Fed.R.Civ.P. 16(b) requires the Court, in each civil action which is not exempt from that rule, to "enter a scheduling order that limits the time" to, inter alia, file motions, identify expert witnesses, and complete discovery. The rule further provides that "[a] schedule shall not be modified except upon a showing of good cause ...."
Although the Court has broad discretion to modify its own pretrial orders, it must be remembered that "[a]dherence to reasonable deadlines is ... critical to maintaining integrity in court proceedings," Rouse v. Farmers State Bank, 866 F.Supp. 1191, 1199 (N.D. Iowa 1994), and that pretrial scheduling orders are "the essential mechanism for cases becoming trial-ready in an efficient, just, and certain manner." Id. at 1198. In evaluating whether the party seeking modification of a pretrial scheduling order has demonstrated good cause, the Court is mindful that "[t]he party seeking an extension must show that despite due diligence it could not have reasonably met the scheduled deadlines." Deghand v. Wal-Mart Stores, 904 F.Supp. 1218, 1221 (D. Kan. 1995). The focus is primarily upon the diligence of the movant; the absence of prejudice to the opposing party is not equivalent to a showing of good cause. Tschantz v. McCann, 160 F.R.D. 568, 571 (N.D. Ind. 1995). Of course, "[c]arelessness is not compatible with a finding of diligence and offers no reason for a grant of relief." Dilmer Oil Co. v. Federated Mut. Ins. Co., 986 F.Supp. 959, 980 (D.S.C. 1997). Further, although the primary focus of the inquiry is upon the moving party's diligence, the presence or absence of prejudice to the other party or parties is a factor to be considered. Inge v. Rock Financial Corp., 281 F.3d 613 (6th Cir. 2002). It is with these standards in mind that the instant motion will be decided.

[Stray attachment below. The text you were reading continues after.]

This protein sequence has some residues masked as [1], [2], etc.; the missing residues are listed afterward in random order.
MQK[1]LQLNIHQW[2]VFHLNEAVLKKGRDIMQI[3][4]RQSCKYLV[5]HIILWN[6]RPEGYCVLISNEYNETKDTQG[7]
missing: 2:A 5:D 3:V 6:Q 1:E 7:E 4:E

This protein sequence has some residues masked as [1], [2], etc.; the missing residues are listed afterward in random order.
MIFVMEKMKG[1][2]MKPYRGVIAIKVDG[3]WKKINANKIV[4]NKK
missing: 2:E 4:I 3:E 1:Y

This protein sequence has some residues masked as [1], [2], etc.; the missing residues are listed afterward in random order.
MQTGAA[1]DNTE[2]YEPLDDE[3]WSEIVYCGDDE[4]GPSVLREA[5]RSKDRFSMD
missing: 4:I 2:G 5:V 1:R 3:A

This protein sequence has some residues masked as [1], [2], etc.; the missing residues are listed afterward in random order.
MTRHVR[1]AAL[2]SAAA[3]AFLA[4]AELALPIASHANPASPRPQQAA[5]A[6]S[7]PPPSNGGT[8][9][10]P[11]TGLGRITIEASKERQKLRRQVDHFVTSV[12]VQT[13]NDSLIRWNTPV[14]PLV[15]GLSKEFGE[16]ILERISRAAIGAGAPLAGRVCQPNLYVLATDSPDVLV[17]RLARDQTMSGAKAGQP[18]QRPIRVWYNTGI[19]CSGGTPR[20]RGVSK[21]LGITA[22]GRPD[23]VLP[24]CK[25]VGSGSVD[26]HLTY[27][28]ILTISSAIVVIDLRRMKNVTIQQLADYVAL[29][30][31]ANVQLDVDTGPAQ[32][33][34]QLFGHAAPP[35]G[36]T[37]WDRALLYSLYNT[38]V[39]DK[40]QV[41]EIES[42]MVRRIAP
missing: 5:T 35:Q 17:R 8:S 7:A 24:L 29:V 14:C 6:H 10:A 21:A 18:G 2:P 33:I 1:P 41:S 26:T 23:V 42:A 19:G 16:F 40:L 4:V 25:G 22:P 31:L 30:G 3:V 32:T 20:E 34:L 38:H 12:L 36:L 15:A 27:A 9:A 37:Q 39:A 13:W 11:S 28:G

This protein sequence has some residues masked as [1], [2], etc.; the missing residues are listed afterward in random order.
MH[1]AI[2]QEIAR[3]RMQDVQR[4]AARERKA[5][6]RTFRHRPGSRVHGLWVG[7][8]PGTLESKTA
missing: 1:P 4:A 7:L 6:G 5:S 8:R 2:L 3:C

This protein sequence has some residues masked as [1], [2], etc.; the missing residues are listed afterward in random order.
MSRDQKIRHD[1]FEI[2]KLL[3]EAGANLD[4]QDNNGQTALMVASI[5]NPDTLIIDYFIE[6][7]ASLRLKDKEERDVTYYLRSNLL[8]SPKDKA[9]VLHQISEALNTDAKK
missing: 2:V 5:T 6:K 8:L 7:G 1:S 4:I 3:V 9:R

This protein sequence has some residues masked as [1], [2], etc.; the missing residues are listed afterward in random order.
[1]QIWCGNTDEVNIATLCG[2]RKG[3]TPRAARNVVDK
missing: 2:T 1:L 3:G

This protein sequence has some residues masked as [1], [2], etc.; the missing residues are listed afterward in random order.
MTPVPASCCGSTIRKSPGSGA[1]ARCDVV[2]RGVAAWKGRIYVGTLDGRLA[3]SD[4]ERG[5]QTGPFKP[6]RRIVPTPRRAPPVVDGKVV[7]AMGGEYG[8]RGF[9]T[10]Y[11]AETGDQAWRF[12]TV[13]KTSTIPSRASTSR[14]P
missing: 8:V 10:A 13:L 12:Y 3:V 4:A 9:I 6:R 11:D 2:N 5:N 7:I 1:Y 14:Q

In this case, plaintiffs have provided no factual information, by way of affidavits or even exhibits, to demonstrate that their claim that documents were improperly withheld from them during discovery or as part of a public records request is actually true. By way of contrast, the defendants have provided exhibits demonstrating that they offered discovery documents to plaintiffs in November of 2005 and responded to plaintiffs' public records request very promptly after it was filed. There does not appear to be any reason why plaintiffs could not have made such a public records request between 2002 and today's date. In short, plaintiffs have not demonstrated the exercise of due diligence with respect to their efforts to obtain documents relating to the rezoning, which documents, in any case, it now appears have been produced to them.